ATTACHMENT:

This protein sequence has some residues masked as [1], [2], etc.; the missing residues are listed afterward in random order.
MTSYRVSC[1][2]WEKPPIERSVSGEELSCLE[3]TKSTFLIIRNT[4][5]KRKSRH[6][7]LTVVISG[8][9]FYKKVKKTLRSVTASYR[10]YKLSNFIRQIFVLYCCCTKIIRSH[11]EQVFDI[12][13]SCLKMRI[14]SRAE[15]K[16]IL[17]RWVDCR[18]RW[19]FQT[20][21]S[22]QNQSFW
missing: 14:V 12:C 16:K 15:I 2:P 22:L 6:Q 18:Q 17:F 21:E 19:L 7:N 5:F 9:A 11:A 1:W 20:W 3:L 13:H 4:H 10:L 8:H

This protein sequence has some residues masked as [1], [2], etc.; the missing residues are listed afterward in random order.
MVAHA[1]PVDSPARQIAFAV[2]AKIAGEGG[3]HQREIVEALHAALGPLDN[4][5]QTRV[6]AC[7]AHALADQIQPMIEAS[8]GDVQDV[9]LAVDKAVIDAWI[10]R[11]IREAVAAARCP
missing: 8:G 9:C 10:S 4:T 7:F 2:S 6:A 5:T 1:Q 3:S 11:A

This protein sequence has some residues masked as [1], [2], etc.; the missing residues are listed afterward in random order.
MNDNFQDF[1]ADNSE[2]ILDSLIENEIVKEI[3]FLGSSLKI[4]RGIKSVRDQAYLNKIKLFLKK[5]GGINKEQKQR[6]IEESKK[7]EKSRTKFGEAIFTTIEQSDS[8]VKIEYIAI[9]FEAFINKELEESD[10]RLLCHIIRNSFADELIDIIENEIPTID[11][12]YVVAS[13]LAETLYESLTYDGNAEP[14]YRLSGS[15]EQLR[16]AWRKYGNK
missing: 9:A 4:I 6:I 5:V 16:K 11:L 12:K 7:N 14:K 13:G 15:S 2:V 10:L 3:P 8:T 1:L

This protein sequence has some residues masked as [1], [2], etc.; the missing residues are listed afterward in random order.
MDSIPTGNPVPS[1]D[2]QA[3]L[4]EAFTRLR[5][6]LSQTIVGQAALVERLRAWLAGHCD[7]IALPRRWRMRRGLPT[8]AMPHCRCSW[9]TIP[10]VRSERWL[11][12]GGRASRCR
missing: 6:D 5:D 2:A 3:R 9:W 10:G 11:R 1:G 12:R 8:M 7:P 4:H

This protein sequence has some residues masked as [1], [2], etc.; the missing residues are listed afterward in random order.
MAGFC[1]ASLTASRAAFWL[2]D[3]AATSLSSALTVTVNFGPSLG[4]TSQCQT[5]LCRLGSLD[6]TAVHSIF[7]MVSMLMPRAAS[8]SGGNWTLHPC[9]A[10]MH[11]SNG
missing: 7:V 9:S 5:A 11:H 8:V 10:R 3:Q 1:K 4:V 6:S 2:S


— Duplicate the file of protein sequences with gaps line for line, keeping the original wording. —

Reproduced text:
This protein sequence has some residues masked as [1], [2], etc.; the missing residues are listed afterward in random order.
MTSYRVSC[1][2]WEKPPIERSVSGEELSCLE[3]TKSTFLIIRNT[4][5]KRKSRH[6][7]LTVVISG[8][9]FYKKVKKTLRSVTASYR[10]YKLSNFIRQIFVLYCCCTKIIRSH[11]EQVFDI[12][13]SCLKMRI[14]SRAE[15]K[16]IL[17]RWVDCR[18]RW[19]FQT[20][21]S[22]QNQSFW
missing: 14:V 12:C 16:K 15:I 2:P 22:L 6:Q 18:Q 17:F 21:E 19:L 7:N 5:F 9:A 11:A 1:W 20:W 3:L 13:H 4:H 10:L 8:H

This protein sequence has some residues masked as [1], [2], etc.; the missing residues are listed afterward in random order.
MVAHA[1]PVDSPARQIAFAV[2]AKIAGEGG[3]HQREIVEALHAALGPLDN[4][5]QTRV[6]AC[7]AHALADQIQPMIEAS[8]GDVQDV[9]LAVDKAVIDAWI[10]R[11]IREAVAAARCP
missing: 8:G 9:C 10:S 4:T 7:F 2:S 6:A 5:T 1:Q 3:S 11:A

This protein sequence has some residues masked as [1], [2], etc.; the missing residues are listed afterward in random order.
MNDNFQDF[1]ADNSE[2]ILDSLIENEIVKEI[3]FLGSSLKI[4]RGIKSVRDQAYLNKIKLFLKK[5]GGINKEQKQR[6]IEESKK[7]EKSRTKFGEAIFTTIEQSDS[8]VKIEYIAI[9]FEAFINKELEESD[10]RLLCHIIRNSFADELIDIIENEIPTID[11][12]YVVAS[13]LAETLYESLTYDGNAEP[14]YRLSGS[15]EQLR[16]AWRKYGNK
missing: 9:A 4:I 6:I 5:V 16:K 11:L 12:K 7:N 14:K 13:G 15:S 2:V 10:L 3:P 8:T 1:L

This protein sequence has some residues masked as [1], [2], etc.; the missing residues are listed afterward in random order.
MDSIPTGNPVPS[1]D[2]QA[3]L[4]EAFTRLR[5][6]LSQTIVGQAALVERLRAWLAGHCD[7]IALPRRWRMRRGLPT[8]AMPHCRCSW[9]TIP[10]VRSERWL[11][12]GGRASRCR
missing: 6:D 5:D 2:A 3:R 9:W 10:G 11:R 1:G 12:R 8:M 7:P 4:H

This protein sequence has some residues masked as [1], [2], etc.; the missing residues are listed afterward in random order.
MAGFC[1]ASLTASRAAFWL[2]D[3]AATSLSSALTVTVNFGPSLG[4]TSQCQT[5]LCRLGSLD[6]TAVHSIF[7]MVSMLMPRAAS[8]SGGNWTLHPC[9]A[10]MH[11]SNG
missing: 7:V 9:S 5:A 11:H 8:V 10:R 3:Q 1:K 4:V 6:S 2:S